Once that happens, programs that intelligently sort incoming electronic mail will become that much more valuable, as users will learn how to program their e-mail-screening robot to politely (or rudely!) reject mail from services of this nature without the human even seeing that it happened. At least five different programs are available today that can perform just such a service, but so far few people need to use them.
The demographics of the Internet are changing, too, and with this change is a change in the culture and society of the network community. Until fairly recently, there have been two primary users of the Internet: researchers and other computer-savvy professionals and students, primarily at universities. As commercial services come online, and as large autonomous networks like America Online and eWorld join the Internet, the Internet will become a more heterogeneous, and I hope, more egalitarian community. Look for groups where it will be frowned on to have computer knowledge and where counter-cultures will promote a pre-networking era (while on the largest network in the world).
Unfortunately, also expect more obscenity, less reasoned discussion, more personal attacks, and more wandering from the topic, particularly in public forums like Usenet groups. There are currently almost no truly egalitarian communication environments (even the local newspaper has editors who carefully screen the letters they publish) and the Internet will prove a fascinating sociological experiment in this regard, though it will also doubtless be frustrating and annoying.
An example of this can be seen when adolescents connect to existing professional conferencing systems, violate the existing behavioral mores, and then turn nasty when their errors are pointed out to them. A case in point: the Indiana Department of Education runs a popular conferencing system called IDEANet, which is a central place for teachers in the state of Indiana to discuss school-related topics, interact with researchers at various Indiana universities, explore the Internet, and for select K-12 students, learn about computer systems. Recently a few young folk connected and immediately began to post crude and inappropriate messages about each other. When the system administrator chided them for their behavior, they immediately became quite abusive and had their accounts canceled. This is just the beginning, because when the Internet is really spread throughout the world, it will become impossible to enforce any sort of behavioral constraints through means other than peer pressure.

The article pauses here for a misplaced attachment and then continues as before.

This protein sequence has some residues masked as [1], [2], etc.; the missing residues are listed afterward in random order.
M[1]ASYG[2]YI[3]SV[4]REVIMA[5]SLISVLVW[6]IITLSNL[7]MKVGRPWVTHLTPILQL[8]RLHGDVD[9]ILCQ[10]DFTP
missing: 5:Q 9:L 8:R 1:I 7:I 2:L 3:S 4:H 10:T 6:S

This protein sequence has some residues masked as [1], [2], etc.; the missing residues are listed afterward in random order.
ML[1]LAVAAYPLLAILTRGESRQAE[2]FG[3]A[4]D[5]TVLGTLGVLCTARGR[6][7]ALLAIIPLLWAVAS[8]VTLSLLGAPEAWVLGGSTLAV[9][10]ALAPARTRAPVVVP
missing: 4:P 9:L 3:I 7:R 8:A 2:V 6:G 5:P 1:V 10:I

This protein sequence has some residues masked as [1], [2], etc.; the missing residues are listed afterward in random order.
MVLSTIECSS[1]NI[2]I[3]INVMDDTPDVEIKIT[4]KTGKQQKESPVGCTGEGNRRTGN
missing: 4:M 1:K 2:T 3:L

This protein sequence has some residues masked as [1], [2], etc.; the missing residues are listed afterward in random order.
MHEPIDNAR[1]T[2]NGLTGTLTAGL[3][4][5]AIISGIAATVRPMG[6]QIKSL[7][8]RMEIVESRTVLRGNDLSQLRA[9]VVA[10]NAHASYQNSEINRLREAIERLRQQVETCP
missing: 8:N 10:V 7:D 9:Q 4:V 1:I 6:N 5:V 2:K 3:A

Instead (and perhaps this is the best solution), it will be up to the information consumer to filter intelligently information that is not of interest. This shift from Internet user as passive recipient of information to active participant: teaching sophisticated navigational systems the type of information that is of interest, how to prioritize information found, and which authors are of particular interest (or should be avoided). Primitive versions of these ideas are implemented in some Netnews readers with what are called kill files. Expect this to become quite a successful commercial business, too: people will willingly spend a few dollars a month to have a sophisticated software system help them find the information they want and skip the information they don't.
In sum, I think there's going to be a gradual shift on the Internet in the next decade: from a small homogeneous community composed primarily of passive information recipients to an enormous heterogeneous mass of people, producing more information (and misinformation) than any of us are prepared to deal with. It will become imperative to work with software-assisted intelligent, active, information and network navigation tools to find anything in the information flood.
Answered by Dave Van Buren (firstname.lastname@example.org)
As this technology matures over the next decade, we will begin to see new patterns of work evolve. Geographically dispersed groups of people will come together online to solve particular problems in the sciences, medicine, engineering, arts, education, business, and politics. Some things we might see in these fields are "critical mass" research groups suddenly able to tackle problems that were too hard or complex; online medical diagnostic services; methods for archiving, organizing, and navigating documents; software and experience for engineering projects; online classes on topics too narrow to support a course at a "physical" university; and emerging artforms based on distributed "hypertext" and other formats. Eventually the services available will move beyond access to archival information and on to providing new information through instruments and sensors hooked directly to computers on the network.